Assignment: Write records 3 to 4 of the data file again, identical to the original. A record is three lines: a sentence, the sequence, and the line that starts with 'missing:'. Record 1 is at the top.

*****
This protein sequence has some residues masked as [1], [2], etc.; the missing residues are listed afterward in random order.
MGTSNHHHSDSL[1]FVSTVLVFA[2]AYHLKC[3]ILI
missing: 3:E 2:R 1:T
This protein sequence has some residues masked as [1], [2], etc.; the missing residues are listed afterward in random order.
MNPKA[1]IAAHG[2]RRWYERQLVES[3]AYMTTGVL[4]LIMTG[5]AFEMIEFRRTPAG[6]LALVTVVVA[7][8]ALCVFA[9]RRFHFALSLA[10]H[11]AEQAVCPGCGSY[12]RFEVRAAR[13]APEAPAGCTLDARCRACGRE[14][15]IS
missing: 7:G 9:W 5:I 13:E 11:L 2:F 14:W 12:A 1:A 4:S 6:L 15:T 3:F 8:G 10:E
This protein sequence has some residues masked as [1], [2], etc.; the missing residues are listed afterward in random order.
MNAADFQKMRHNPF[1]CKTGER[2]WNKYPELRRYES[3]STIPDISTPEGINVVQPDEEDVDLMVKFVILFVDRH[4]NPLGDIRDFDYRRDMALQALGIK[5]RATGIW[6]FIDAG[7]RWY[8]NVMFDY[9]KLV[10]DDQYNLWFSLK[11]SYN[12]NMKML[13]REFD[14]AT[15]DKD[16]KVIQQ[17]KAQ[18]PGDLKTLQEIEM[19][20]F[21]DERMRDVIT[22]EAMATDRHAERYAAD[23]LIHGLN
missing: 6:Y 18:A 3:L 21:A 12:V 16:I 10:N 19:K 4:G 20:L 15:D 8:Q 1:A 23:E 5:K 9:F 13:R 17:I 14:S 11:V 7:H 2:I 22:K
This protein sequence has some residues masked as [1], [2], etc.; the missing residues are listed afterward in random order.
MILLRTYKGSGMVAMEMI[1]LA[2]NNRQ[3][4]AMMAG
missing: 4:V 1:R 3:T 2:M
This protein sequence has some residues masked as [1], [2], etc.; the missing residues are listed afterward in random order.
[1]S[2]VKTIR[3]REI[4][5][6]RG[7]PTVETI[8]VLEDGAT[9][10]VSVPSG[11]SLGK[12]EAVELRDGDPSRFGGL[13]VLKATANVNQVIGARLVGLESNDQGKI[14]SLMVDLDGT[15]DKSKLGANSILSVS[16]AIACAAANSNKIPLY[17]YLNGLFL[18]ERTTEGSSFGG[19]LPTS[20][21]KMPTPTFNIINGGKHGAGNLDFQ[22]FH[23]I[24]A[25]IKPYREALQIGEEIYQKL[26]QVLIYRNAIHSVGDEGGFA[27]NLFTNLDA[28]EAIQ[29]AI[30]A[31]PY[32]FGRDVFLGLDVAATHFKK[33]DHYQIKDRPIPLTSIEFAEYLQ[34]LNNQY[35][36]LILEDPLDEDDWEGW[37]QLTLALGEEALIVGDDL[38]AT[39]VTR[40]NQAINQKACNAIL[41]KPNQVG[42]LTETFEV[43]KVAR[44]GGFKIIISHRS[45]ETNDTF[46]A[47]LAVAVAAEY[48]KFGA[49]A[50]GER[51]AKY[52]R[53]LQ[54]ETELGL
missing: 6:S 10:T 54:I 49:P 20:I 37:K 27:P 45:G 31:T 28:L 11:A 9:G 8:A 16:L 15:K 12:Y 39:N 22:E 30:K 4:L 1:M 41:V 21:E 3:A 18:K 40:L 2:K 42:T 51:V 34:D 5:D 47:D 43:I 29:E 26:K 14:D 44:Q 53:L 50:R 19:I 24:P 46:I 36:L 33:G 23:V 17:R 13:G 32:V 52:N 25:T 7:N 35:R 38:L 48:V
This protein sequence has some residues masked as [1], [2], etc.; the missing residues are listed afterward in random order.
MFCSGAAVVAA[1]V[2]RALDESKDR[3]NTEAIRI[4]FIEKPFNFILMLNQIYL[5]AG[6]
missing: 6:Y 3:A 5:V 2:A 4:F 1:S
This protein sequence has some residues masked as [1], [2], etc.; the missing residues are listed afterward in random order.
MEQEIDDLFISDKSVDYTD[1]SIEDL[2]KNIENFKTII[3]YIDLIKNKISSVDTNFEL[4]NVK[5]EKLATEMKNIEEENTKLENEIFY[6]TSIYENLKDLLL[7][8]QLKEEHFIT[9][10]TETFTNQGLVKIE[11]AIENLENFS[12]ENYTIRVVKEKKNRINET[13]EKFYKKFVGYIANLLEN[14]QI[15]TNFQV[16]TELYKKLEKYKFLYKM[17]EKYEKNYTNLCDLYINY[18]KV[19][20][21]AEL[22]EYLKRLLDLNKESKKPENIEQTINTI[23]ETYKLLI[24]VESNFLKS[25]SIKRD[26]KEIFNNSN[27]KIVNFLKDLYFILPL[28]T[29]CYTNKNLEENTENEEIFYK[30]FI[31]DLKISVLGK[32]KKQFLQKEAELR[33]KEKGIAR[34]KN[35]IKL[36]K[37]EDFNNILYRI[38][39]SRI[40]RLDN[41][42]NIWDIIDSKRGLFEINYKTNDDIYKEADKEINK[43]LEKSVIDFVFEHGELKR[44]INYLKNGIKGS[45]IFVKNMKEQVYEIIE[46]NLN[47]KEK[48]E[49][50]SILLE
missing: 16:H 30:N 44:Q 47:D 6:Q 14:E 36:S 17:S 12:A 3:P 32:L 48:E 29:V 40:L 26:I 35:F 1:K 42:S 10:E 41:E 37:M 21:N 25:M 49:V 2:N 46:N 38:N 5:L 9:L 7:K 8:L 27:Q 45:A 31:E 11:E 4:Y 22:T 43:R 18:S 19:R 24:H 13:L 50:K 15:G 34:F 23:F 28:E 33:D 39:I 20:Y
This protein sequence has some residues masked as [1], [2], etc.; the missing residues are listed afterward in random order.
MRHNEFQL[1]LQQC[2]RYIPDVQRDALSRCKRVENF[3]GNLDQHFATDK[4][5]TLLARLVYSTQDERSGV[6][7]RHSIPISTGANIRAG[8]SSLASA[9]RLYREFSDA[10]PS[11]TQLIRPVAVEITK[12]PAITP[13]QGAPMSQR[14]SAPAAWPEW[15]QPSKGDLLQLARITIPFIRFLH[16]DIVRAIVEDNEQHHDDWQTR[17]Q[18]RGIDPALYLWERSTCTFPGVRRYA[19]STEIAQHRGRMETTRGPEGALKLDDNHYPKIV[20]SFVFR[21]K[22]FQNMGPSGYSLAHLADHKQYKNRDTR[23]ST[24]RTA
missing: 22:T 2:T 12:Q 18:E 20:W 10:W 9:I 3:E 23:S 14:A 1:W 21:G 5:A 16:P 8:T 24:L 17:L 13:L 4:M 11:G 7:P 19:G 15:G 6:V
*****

This protein sequence has some residues masked as [1], [2], etc.; the missing residues are listed afterward in random order.
MNAADFQKMRHNPF[1]CKTGER[2]WNKYPELRRYES[3]STIPDISTPEGINVVQPDEEDVDLMVKFVILFVDRH[4]NPLGDIRDFDYRRDMALQALGIK[5]RATGIW[6]FIDAG[7]RWY[8]NVMFDY[9]KLV[10]DDQYNLWFSLK[11]SYN[12]NMKML[13]REFD[14]AT[15]DKD[16]KVIQQ[17]KAQ[18]PGDLKTLQEIEM[19][20]F[21]DERMRDVIT[22]EAMATDRHAERYAAD[23]LIHGLN
missing: 6:Y 18:A 3:L 21:A 12:V 16:I 10:N 19:K 4:G 20:L 15:D 8:Q 1:A 23:E 5:K 9:F 13:R 17:I 14:S 11:V 7:H 2:I 22:K
This protein sequence has some residues masked as [1], [2], etc.; the missing residues are listed afterward in random order.
MILLRTYKGSGMVAMEMI[1]LA[2]NNRQ[3][4]AMMAG
missing: 4:V 1:R 3:T 2:M